An octogenarian heads off on adventure in this Argentinian road movie
Dir. Pablo Solarz. Spain, Argentina. 2017. 86 mins
At the age of 88, Abraham Bursztein (Miguel Ángel Solá) is about to be put out to pasture by his children. They have sold his house in a Buenos Aires suburb, and booked him into a retirement home. They are even suggesting that it is time he has his crippled limb amputated. But cantankerous Holocaust survivor Abraham has other plans. Fuelled by a sense of duty and sheer bloody-minded stubbornness, he sets off for a journey which will take him halfway around the world, and from which he doesn’t expect to return.
A klezmer-infused score brings an atmospheric, if slightly kitsch, charm to the picture
This is a minor addition to the Holocaust survivor genre, which adds little, and will struggle to break out of the festival circuit. With its formidable pensioner protagonist, however it may connect with older audiences. Inevitably, the story lends itself to programming within Jewish-themed events.
Director Pablo Solarz’s main stylistic device is the combination of black and white and colour footage. Abraham’s memories and his dreams are rendered in nostalgic sepia-tinted colour; the present day is shown in stark black and white. But although initially the past is depicted as a highly choreographed celebration, as the film progresses the romanticised approach fades and the brutal realities of survival in Lodz, Poland after German occupation become clear.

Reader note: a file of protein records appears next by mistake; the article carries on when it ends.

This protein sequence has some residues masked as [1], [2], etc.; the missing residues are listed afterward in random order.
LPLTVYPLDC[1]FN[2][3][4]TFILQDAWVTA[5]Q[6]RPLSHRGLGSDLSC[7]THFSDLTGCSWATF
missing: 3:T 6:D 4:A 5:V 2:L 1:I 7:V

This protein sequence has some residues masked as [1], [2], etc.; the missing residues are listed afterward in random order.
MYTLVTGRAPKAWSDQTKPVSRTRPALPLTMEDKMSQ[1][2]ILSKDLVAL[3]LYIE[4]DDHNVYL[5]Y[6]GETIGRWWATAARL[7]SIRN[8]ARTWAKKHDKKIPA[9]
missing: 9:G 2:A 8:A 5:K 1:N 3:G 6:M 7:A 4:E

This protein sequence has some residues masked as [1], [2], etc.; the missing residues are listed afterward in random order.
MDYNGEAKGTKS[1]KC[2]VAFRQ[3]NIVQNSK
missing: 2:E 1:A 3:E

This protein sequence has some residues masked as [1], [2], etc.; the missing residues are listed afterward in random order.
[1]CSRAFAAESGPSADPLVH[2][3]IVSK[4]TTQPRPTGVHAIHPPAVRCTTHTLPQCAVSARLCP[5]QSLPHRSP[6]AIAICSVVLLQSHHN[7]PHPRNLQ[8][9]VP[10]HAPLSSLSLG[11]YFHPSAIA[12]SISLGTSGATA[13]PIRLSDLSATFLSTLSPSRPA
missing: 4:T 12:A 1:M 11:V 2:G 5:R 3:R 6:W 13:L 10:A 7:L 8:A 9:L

Abraham’s first port of call is Madrid, where his estranged daughter lives, although he has no intention of seeing her until circumstances dictate that he must. Their encounter is powerful, but a little too brief to be fully satisfying. Likewise, the fleeting friendship with glamorous senior Gonzalez (Ángela Molina), the much-married proprietor of his hotel, could have stood a few extra scenes.
In contrast, a chance meeting with an empathetic anthropologist (Julia Beerhold, positively saintly as the film’s good German), feels a little schematic. The road – or rather rail – movie structure is, by nature, episodic, but in this case, we are to frequently wrenched away from the characters we would prefer to stay with in order to make a plot point.
The Last Suit is about as light on its feet as its doddery protagonist, with plot points often as laboured as his breathing. But this journey in search of closure which ends up opening the mind of a stubborn old man has some moments of real pathos. A klezmer-infused score brings an atmospheric, if slightly kitsch, charm to the picture; this gives way to a more melancholy orchestral accompaniment, as the hard edges of this tough old man are gradually softened.
Production company: Zampa Audiovisual, Tornasol Films, Hernández y Fernández PC, Haddock Films, Patagonik Film Group
International sales: Latido Films firstname.lastname@example.org
Producers: Gerardo Herrero, Antonio Saura
Screenplay: Pablo Solarz
Cinematographer: Juan Carlos Gómez
Editor: Antonio Frutos
Production design: Federico García Cambero
Music: Federico Jusid
Starring: Miguel Ángel Solá, Ángela Molina, Natalia Verbeke, Julia Beerhold, Olga Boladz